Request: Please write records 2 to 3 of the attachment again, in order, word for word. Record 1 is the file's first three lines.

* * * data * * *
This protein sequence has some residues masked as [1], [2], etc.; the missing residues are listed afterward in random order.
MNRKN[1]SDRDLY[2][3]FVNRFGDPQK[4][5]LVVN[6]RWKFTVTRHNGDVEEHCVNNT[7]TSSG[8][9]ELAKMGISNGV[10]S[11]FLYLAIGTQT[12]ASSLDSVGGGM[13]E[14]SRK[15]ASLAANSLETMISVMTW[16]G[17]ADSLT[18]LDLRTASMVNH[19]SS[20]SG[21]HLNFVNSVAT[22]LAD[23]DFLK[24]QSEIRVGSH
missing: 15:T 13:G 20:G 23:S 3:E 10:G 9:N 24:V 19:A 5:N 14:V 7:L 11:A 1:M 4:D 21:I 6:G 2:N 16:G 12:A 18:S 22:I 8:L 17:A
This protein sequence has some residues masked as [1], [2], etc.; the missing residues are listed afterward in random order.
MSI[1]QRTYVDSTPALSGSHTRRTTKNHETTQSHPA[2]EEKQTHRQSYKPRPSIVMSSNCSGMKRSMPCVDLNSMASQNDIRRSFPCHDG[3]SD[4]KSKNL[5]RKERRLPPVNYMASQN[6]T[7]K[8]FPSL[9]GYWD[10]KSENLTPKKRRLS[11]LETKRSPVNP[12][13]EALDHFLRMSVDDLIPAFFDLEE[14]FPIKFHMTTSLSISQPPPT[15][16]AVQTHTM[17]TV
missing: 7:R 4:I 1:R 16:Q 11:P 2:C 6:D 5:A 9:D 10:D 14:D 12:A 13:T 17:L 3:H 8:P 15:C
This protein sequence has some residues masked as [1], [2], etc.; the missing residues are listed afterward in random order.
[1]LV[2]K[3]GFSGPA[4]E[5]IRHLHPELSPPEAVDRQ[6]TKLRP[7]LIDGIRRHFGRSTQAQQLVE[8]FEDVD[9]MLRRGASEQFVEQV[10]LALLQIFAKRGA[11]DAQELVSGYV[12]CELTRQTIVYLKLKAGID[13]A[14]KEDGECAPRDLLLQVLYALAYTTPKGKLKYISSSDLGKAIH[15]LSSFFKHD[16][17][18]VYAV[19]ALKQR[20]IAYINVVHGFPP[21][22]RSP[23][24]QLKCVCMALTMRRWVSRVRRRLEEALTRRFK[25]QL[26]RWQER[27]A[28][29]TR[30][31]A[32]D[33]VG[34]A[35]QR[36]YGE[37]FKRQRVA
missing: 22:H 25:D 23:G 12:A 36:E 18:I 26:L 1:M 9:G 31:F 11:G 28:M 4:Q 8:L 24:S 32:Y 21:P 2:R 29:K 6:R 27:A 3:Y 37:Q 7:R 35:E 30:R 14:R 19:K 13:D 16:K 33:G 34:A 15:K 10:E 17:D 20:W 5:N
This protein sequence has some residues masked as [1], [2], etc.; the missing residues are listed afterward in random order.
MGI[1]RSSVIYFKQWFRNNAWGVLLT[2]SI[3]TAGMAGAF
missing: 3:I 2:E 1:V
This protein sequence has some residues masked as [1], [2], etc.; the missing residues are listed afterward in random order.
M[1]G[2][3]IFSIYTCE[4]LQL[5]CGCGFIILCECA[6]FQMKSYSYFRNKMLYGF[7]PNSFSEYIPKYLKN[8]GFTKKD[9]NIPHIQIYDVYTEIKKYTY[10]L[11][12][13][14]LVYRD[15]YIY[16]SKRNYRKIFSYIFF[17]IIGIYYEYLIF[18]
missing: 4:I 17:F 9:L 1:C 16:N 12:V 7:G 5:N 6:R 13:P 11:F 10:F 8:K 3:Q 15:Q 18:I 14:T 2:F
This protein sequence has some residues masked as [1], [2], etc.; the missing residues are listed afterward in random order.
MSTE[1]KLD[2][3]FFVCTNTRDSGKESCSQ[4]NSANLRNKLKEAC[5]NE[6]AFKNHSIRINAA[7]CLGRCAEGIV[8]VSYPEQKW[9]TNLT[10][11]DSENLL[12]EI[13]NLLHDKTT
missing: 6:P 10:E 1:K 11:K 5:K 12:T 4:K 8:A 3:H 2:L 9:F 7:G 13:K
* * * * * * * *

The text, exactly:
This protein sequence has some residues masked as [1], [2], etc.; the missing residues are listed afterward in random order.
MSI[1]QRTYVDSTPALSGSHTRRTTKNHETTQSHPA[2]EEKQTHRQSYKPRPSIVMSSNCSGMKRSMPCVDLNSMASQNDIRRSFPCHDG[3]SD[4]KSKNL[5]RKERRLPPVNYMASQN[6]T[7]K[8]FPSL[9]GYWD[10]KSENLTPKKRRLS[11]LETKRSPVNP[12][13]EALDHFLRMSVDDLIPAFFDLEE[14]FPIKFHMTTSLSISQPPPT[15][16]AVQTHTM[17]TV
missing: 7:R 4:I 1:R 16:Q 11:P 2:C 6:D 5:A 9:D 10:D 14:D 12:A 13:T 17:L 3:H 8:P 15:C
This protein sequence has some residues masked as [1], [2], etc.; the missing residues are listed afterward in random order.
[1]LV[2]K[3]GFSGPA[4]E[5]IRHLHPELSPPEAVDRQ[6]TKLRP[7]LIDGIRRHFGRSTQAQQLVE[8]FEDVD[9]MLRRGASEQFVEQV[10]LALLQIFAKRGA[11]DAQELVSGYV[12]CELTRQTIVYLKLKAGID[13]A[14]KEDGECAPRDLLLQVLYALAYTTPKGKLKYISSSDLGKAIH[15]LSSFFKHD[16][17][18]VYAV[19]ALKQR[20]IAYINVVHGFPP[21][22]RSP[23][24]QLKCVCMALTMRRWVSRVRRRLEEALTRRFK[25]QL[26]RWQER[27]A[28][29]TR[30][31]A[32]D[33]VG[34]A[35]QR[36]YGE[37]FKRQRVA
missing: 22:H 25:D 23:G 12:A 36:E 18:I 26:L 1:M 9:G 31:F 11:G 28:M 4:Q 8:L 24:S 32:Y 21:P 2:R 29:K 6:R 27:A 3:Y 37:Q 7:R 35:E 30:R 14:R 19:K 13:D 16:K 33:G 34:A 15:K 10:E 17:D 20:W 5:N